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Posts Tagged ‘race’

Interview: Phillip Agnew of the Dream Defenders and #TakeOverFL [Audio]

By Hyan Freitas | News Director | July 26th, 2013 | LEAVE A COMMENT

Phillip B. Agnew is executive director of the Dream Defenders.  The organization, made up mainly of young people and college students, is getting a lot of attention for their efforts to “take over Florida”. They’re literally making Florida’s state capital building their home for now as they push for Florida’s state legislature to, via a special session, pass something they’re calling “Trayvon’s Law” which they say would  address issues like the racial profiling, zero tolerance policies which create school-to-prison pipelines, and the Stand Your Ground.

They’ve already gotten  Governor Rick Scott’s attention, and other lawmakers in Tallahassee are starting to listen in as well.  Even celebrities and national media outlets are paying attention and helping spread their message.  In an interview with ‘The Weekly Voice’ live from the capital via phone, Agnew  discussed his organization, their efforts at the state capital and some of the roadblocks and successes that have come their way leading up to their 11th day of “occupation”.

Interview: Phillip Agnew | the Dream Defenders #TakeOverFL by Wvumnews on Mixcloud

The Weekly Voice airs Fridays at 10a.m. EST and is hosted by Hyan Freitas on WVUM 90.5FM | WVUM.org

Race and Justice in America: A Counterpoint Special

By Hyan Freitas | News Director | July 21st, 2013 | LEAVE A COMMENT

Below you’ll find the full audio of Counterpoint’s roundtable discussion on race and justice in America.  We dedicated the entire Counterpoint hour to these topics in light of conversations that have started across the nation following the not guilty verdict in the trial of George Zimmerman.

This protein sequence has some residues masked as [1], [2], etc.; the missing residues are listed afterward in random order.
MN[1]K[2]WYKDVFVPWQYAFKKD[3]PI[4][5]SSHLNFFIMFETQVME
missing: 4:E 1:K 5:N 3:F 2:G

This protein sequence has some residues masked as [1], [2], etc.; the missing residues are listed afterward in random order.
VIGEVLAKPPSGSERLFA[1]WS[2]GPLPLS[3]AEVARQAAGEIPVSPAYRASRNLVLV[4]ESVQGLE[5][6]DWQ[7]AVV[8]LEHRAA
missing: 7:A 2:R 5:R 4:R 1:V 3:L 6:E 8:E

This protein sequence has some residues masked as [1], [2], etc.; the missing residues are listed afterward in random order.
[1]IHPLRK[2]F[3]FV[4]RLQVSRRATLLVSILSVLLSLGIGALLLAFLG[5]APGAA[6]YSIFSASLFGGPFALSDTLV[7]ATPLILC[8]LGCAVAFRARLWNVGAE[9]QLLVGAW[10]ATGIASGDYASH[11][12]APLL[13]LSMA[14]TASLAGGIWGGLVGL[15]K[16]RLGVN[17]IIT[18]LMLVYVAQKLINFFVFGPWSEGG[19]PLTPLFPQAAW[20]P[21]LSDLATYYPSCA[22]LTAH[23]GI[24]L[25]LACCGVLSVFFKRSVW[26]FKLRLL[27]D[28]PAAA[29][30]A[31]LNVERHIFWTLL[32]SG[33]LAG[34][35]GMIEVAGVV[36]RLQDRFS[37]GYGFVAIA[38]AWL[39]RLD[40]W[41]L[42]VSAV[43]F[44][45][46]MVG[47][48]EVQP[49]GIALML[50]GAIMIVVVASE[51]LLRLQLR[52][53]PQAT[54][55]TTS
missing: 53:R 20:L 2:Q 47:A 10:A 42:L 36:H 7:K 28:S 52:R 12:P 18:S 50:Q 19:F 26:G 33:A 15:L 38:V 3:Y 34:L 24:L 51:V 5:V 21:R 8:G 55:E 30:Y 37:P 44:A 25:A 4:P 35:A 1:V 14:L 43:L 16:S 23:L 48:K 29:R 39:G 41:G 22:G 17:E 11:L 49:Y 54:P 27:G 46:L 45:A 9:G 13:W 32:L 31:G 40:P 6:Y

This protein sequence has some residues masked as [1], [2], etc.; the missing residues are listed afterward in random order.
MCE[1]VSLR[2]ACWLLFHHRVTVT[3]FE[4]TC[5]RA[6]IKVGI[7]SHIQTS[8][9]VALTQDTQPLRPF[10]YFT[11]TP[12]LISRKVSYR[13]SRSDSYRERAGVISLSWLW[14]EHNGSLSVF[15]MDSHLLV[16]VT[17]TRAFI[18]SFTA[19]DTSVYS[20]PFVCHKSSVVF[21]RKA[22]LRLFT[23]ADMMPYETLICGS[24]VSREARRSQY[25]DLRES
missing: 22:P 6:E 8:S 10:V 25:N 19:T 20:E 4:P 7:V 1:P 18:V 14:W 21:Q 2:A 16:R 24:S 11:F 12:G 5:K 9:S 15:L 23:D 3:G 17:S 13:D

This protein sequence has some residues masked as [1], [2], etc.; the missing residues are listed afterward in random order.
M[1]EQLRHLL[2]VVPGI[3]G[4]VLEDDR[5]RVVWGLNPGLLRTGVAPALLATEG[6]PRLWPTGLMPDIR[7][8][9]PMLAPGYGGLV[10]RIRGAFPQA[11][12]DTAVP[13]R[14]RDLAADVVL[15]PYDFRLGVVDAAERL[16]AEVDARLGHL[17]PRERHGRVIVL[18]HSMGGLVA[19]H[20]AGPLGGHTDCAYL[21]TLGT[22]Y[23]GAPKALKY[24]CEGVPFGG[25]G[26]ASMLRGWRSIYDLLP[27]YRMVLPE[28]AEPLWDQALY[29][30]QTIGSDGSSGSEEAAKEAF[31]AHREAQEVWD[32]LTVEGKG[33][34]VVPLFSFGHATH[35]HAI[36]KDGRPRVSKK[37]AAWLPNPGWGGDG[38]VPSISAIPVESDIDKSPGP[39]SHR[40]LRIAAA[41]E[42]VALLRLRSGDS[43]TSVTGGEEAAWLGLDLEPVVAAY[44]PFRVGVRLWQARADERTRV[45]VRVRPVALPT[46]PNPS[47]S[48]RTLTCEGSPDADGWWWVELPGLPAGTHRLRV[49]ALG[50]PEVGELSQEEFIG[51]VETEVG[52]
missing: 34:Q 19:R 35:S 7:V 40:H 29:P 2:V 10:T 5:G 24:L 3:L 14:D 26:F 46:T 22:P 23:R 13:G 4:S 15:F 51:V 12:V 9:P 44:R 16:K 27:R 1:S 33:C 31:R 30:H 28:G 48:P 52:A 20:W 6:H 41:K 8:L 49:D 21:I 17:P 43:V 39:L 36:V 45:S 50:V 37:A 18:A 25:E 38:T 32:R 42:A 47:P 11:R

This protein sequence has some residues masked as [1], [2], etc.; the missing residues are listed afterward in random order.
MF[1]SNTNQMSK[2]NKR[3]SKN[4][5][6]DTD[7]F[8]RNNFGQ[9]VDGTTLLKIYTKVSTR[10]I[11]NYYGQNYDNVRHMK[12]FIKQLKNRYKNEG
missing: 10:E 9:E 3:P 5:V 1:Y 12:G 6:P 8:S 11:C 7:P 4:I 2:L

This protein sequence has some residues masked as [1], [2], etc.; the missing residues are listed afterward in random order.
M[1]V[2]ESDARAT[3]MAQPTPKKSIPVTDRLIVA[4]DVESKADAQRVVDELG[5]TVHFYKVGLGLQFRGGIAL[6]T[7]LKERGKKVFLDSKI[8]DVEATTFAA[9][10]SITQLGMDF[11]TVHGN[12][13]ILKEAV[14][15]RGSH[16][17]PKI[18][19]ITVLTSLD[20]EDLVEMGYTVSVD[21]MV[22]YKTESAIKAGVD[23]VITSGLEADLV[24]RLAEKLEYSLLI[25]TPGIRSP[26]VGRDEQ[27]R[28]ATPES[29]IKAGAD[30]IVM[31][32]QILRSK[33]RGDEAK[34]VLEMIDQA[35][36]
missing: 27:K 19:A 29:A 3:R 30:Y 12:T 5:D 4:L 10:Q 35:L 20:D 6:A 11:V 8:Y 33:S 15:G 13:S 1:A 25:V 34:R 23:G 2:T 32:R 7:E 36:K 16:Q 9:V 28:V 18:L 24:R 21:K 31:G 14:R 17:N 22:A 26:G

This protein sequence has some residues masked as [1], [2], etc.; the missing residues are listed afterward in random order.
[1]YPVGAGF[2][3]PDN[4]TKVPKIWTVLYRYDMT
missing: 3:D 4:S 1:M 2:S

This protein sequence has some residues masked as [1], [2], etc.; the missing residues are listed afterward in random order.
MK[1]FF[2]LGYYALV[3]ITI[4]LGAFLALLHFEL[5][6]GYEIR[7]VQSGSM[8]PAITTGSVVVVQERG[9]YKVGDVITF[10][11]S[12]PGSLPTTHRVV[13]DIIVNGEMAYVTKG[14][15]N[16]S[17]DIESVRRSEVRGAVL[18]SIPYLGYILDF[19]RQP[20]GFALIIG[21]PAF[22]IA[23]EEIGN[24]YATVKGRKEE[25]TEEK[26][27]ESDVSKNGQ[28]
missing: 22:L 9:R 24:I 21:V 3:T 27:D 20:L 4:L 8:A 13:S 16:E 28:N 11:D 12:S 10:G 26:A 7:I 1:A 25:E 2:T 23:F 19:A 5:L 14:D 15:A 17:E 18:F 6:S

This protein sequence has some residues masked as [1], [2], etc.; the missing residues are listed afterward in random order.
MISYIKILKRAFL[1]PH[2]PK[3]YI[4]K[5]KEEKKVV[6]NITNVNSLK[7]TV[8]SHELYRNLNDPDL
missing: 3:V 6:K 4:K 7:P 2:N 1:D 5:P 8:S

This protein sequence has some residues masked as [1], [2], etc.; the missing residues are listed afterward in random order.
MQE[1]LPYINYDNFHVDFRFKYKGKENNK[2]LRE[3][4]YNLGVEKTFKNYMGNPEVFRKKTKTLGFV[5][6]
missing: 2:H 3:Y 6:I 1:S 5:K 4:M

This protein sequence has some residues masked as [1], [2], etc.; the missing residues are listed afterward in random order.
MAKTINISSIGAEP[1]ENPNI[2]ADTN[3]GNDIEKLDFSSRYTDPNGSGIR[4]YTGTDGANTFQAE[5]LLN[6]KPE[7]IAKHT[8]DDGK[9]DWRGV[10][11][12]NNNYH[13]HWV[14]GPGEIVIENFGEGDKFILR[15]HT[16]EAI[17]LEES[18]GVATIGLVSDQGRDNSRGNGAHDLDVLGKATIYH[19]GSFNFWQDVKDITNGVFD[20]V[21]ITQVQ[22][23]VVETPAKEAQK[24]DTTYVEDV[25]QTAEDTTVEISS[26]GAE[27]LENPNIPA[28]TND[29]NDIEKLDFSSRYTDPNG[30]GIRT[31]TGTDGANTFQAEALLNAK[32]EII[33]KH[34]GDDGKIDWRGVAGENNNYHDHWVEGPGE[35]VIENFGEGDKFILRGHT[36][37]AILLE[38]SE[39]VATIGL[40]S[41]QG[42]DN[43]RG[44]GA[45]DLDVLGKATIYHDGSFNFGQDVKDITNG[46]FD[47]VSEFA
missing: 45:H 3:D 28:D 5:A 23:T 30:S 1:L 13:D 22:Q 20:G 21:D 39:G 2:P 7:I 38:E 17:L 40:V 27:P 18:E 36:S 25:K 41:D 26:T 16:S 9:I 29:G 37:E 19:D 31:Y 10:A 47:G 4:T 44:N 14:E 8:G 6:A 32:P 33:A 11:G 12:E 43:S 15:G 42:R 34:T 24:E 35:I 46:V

We also split the show into three segments in case there is a specific topic that might be of more interest than another or if you tuned in late when it aired live.  Each has its own player below.

Part I: Reactions to the Verdict

Part II: A conversation on racial profiling: Is it an issue?

Part III:  The American Justice System:  Is it unfair to minorities?

Counterpoint: Race and Justice Special Edition [Full Audio] by Wvumnews on Mixcloud

 

Counterpoint Race and Justice Special: Reactions to the Zimmerman trial by Wvumnews on Mixcloud

Counterpoint Race and Justice Special- Discussing Racial Profiling by Wvumnews on Mixcloud

Counterpoint Race and Justice Special: Race and the justice system by Wvumnews on Mixcloud

This special aired July 19, 2013 | Counterpoint airs live Fridays at 1pm EST on WVUM 90.5FM | WVUM.org

The Constitution, Equality, and Reality

By Meg McGee | Counterpoint | June 27th, 2013 | SHOW COMMENT(1)

Disclaimer: As a black American, this piece will specifically focus on my race in particular in regards to the Voting Rights Act of 1964 and Affirmative Action.